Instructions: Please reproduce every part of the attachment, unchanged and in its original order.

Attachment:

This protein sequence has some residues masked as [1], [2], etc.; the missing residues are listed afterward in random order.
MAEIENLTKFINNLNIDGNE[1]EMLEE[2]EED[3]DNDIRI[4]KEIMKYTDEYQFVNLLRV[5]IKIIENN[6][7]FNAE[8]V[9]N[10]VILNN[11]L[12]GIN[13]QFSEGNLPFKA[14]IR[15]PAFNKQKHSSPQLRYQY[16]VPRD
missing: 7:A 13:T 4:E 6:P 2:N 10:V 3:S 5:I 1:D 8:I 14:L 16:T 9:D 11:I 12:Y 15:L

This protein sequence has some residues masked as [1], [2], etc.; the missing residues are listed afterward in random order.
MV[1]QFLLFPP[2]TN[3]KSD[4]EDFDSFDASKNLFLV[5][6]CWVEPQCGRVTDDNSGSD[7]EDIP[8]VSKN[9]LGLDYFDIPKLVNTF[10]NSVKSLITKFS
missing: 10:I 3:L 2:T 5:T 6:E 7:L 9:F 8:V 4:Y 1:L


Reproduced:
This protein sequence has some residues masked as [1], [2], etc.; the missing residues are listed afterward in random order.
MAEIENLTKFINNLNIDGNE[1]EMLEE[2]EED[3]DNDIRI[4]KEIMKYTDEYQFVNLLRV[5]IKIIENN[6][7]FNAE[8]V[9]N[10]VILNN[11]L[12]GIN[13]QFSEGNLPFKA[14]IR[15]PAFNKQKHSSPQLRYQY[16]VPRD
missing: 7:A 13:T 4:E 6:P 2:N 10:V 3:S 5:I 1:D 8:I 14:L 16:T 9:D 11:I 12:Y 15:L

This protein sequence has some residues masked as [1], [2], etc.; the missing residues are listed afterward in random order.
MV[1]QFLLFPP[2]TN[3]KSD[4]EDFDSFDASKNLFLV[5][6]CWVEPQCGRVTDDNSGSD[7]EDIP[8]VSKN[9]LGLDYFDIPKLVNTF[10]NSVKSLITKFS
missing: 10:I 3:L 2:T 5:T 6:E 7:L 9:F 8:V 4:Y 1:L